Monday, January 2, 2017

A Healthy Disregard for Religion Could Do All Our Games Some Good.

One of the things that I have always liked about the older version of the world of Greyhawk is that there was always a pronounced bit of disregard when it came to religion in the game world. You could openly worship H.P. Lovecraft's Elder Gods in Greyhawk City and so long as you kept your sacrifices to animals you purchased and to people who were down for getting offered up to the Elders no one gave two shits about what you were doing. Unfortunately that all changed in the game world as TSR moved away from that disregard of religion and instead made the decision that the choice of your religion could color your character in a more pronounced way. As a result you couldn't be an open worshiper of of an "evil" god, such as Nerull, or else some self-righteous paladin from one of the "good" religions was going to make it their life's goal to plant your character's ass into the ground and see if you could grow a better person from your bones.  


This decision to make religions matter in this fashion drove a lot of choices that players could have made into these underground and secretive places where a division within the players was built not on who got the most loot but on who was worshiping the wrong, imaginary deity. It infected every aspect of the game as cults always worshiped evil gods bent on doing harm to the whole world and a worshiper of Nerull or Vecna was always up to no good. In a lot of ways it simplified the world into this trite, little thing that mattered less. 

Don't get me wrong: there should absolutely be unifying forces in the world, and religion is a powerful unifier; but there is no reason to make the choice of a religion dictate whether a character is a good or evil actor in the game. We have lot of other reasons to kill the latest non-player character (NPC) we come across without dropping an imaginary religion into things as a moral panacea for our actions. 

More later. 


8 comments:

  1. Interesting article. A couple thoughts though. Doesn't acceptance of religions and their impact on local culture fall upon the DM? Sure, a rulebook can say Zirg the God of Slime is evil and his follower are evil, but I end up treating that as broad strokes and there are times I might want to show a group of murder hobos what their evil looks like to the eyes of a Slime worshipper.

    I also wonder can you worship Shub Niggurath and be a healthy member of society? I'm asking. Maybe you can. And it could certainly create an interesting backstory for someone.

    Finally, I think your applying a more modern acceptance of religion to the game, which is cool. I mean today a person can say the are a Satanist and find acceptance places (I'm guessing). But in the medieval world that inspires our games to some degree, I doubt there is that level of enlightenment. It's one thing to (rightfully) run a game where gender ignore historical precedent, it's a different beast to run a game where the Paladin in the party tells his cultist thief buddy he's "Okay" with worshiping the Black Goat of the Woods.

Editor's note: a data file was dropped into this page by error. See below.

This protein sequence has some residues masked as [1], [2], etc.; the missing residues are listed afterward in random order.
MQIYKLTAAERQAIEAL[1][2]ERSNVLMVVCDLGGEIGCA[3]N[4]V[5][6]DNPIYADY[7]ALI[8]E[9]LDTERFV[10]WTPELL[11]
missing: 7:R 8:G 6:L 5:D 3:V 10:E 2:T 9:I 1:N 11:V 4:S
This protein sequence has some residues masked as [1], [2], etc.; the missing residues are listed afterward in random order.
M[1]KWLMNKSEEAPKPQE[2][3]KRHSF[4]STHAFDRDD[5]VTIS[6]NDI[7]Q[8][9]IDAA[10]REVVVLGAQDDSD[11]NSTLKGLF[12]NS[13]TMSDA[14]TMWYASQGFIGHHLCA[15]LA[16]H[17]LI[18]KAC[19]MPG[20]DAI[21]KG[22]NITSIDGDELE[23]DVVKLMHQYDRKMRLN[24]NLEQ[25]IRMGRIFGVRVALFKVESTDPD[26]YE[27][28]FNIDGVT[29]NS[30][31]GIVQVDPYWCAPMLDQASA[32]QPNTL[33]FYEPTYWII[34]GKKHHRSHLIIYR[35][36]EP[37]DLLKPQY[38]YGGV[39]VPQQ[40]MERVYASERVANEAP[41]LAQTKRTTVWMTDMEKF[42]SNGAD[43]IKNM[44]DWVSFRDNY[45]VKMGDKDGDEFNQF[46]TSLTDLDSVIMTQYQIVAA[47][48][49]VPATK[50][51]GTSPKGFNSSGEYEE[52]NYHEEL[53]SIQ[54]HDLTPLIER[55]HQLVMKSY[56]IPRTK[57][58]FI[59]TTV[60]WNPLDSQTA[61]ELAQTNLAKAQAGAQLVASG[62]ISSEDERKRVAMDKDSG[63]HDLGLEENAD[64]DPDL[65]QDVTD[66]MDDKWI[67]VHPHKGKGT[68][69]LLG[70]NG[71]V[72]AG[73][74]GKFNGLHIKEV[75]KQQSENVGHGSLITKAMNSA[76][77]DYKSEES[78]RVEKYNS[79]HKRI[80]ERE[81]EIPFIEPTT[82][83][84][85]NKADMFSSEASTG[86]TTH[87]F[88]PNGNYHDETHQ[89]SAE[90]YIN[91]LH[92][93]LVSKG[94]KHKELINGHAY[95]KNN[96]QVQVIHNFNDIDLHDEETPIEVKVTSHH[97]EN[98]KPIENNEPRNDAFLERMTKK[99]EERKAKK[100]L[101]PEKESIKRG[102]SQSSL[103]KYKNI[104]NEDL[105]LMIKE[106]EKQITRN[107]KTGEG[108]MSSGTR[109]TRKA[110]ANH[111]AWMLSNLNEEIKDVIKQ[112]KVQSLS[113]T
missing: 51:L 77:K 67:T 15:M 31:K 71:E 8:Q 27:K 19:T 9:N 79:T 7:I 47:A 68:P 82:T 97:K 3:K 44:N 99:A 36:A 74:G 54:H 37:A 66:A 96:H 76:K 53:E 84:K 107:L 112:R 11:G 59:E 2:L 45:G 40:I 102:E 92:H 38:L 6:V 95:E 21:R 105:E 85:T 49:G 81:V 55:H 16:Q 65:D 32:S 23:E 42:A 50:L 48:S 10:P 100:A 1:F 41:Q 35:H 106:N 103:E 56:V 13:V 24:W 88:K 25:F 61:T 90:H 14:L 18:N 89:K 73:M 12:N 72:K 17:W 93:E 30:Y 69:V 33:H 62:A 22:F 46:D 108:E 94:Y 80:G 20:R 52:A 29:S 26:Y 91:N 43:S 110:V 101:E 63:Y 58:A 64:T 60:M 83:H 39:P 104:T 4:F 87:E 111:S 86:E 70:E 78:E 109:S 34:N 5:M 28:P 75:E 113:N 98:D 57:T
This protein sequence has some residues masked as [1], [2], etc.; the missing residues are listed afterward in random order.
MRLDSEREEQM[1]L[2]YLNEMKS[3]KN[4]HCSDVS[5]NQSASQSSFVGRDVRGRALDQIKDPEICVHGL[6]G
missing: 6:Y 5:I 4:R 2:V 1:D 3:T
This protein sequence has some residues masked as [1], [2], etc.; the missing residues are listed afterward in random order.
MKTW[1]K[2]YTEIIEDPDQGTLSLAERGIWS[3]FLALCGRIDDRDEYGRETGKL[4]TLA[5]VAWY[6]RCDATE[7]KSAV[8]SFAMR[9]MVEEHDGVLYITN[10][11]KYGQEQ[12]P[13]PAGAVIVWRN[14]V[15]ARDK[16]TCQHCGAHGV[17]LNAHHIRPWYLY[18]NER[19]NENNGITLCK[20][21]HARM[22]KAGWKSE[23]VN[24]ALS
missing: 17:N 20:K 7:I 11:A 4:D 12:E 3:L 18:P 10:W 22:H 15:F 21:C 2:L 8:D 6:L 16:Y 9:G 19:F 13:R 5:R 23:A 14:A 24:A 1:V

Just my 2 cents. I'm looking forward to your exploration of this. Glad to see your back :)

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    1. "Doesn't acceptance of religions and their impact on local culture fall upon the DM?"

      Absolutely.

      "I also wonder can you worship Shub Niggurath and be a healthy member of society?"

      I don't see why not. I've known Muslims, Satanists, Wiccans, Pagans, Catholics, Sikhs, Hindus, and even this one crazy guy who thought that Lovecraft was writing religious texts and worshiped the old ones; all of them were pretty decent people on the day to day scale and while I disagreed with many of them on religious grounds we had no problems.

      "I think your applying a more modern acceptance of religion to the game . . ."

      That wasn't my argument.

      What I am saying is that when we make religions matter to our players in such a way as to where it impacts their ability to freely choose whoever they want to worship in the game world we've given those religions too much importance. A player who chooses to worship the Old Ones in Greyhawk City should be allowed to do so without worrying that it immediately makes it impossible for him to play alongside someone who worships Photus.

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  2. One of the things I like about 13th Age's setting is that the "lawful good" Priestess is the representative of all deities and her temple has space for all religions. I reflected this in my game by having the party aided by one of her agents, a cleric of Cthulhu. He was a jolly old Friar Tuck type fellow, who just happened to worship the Dreamer in the Sea.

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  3. On the other hand, with 3e they also opened it up so you could be a generically LG or whatever cleric, without actually worshiping any deity. I personally never saw the religous conflicts as more than background fluff defining possible factions. But there's always a player that builds a character around an piece of background detail that I wasn't planning on paying any attention to; and in this case it could cause conflict between the party and the players.

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    1. I thought that a cleric could draw their magical powers from their alignment in 1st Ed? Did I just imagine that?

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  4. We have different view points on this matter.

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